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Inherited mutations of specific genes have elucidated the normal roles of the proteins they encode by relating specific mutations to particular phenotypes. But many potentially informative mutations in such genes are lethal early in development. Consequently, inherited mutations may not reflect all the functional roles of such proteins. Acquired, somatic defects should reflect a wider spectrum of mutations because they are not prone to negative selection in development. It has been difficult to identify such mutations so far, but microarray analysis provides a new opportunity to do so. Using this approach, we have shown that in individuals with myelodysplasia associated with alpha-thalassemia (ATMDS), somatic mutations of the gene encoding the chromatin remodeling factor ATRX cause an unexpectedly severe hematological phenotype compared with the wide spectrum of inherited mutations affecting this gene. These findings cast new light on this pleiotropic cofactor, which appears to be an essential component rather than a mere facilitator of globin gene expression.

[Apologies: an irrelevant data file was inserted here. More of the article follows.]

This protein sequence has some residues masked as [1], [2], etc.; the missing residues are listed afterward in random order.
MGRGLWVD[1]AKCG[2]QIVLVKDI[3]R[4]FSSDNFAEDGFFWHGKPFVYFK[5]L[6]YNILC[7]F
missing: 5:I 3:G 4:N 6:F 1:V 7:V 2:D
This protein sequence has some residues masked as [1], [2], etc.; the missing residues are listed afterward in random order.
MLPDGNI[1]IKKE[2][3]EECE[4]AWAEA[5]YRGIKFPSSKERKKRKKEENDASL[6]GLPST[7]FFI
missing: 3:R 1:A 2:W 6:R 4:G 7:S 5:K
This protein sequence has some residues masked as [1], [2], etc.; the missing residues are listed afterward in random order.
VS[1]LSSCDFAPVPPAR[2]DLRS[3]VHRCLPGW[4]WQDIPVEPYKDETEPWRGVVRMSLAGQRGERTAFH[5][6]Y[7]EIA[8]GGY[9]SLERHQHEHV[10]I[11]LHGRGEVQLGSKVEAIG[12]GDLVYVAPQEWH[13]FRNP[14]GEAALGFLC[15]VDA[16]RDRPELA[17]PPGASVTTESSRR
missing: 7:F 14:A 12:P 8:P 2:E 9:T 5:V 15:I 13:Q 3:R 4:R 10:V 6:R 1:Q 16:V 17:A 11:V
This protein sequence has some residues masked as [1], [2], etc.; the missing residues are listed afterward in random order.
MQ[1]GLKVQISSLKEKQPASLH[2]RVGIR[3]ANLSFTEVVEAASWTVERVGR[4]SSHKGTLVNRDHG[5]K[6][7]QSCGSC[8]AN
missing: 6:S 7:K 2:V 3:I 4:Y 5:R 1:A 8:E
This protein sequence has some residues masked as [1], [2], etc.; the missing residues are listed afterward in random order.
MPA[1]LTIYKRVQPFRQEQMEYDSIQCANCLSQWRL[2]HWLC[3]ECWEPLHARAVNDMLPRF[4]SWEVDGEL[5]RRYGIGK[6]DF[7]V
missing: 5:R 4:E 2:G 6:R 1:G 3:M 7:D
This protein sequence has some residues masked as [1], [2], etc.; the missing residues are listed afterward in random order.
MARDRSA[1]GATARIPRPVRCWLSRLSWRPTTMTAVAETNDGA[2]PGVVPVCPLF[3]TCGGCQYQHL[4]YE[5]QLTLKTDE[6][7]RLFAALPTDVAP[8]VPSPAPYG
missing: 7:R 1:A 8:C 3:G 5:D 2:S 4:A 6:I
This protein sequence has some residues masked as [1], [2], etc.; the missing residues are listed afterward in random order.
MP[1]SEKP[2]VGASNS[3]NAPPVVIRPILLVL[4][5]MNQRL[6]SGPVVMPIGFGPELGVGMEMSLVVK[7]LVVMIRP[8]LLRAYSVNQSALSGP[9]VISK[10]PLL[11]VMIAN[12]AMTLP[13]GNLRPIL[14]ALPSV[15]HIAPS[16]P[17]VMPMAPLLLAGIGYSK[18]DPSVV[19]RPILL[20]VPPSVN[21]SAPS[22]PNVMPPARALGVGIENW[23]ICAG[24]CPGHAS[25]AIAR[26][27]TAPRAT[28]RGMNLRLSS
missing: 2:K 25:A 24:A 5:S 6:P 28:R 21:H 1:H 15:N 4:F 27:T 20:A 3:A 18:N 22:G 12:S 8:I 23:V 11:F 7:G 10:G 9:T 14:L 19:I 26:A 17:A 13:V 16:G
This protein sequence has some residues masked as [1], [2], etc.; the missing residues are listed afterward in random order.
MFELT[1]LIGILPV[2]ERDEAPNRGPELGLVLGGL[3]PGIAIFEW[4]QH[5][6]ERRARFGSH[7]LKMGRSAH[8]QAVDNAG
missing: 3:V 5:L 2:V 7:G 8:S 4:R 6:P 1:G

Original publication




Journal article


Nat Genet

Publication Date





446 - 449


Base Sequence, Bone Marrow Cells, Case-Control Studies, DNA, DNA Helicases, Female, Gene Expression, Gene Expression Profiling, Globins, Humans, Male, Mutation, Myelodysplastic Syndromes, Nuclear Proteins, Oligonucleotide Array Sequence Analysis, Phenotype, X-linked Nuclear Protein, alpha-Thalassemia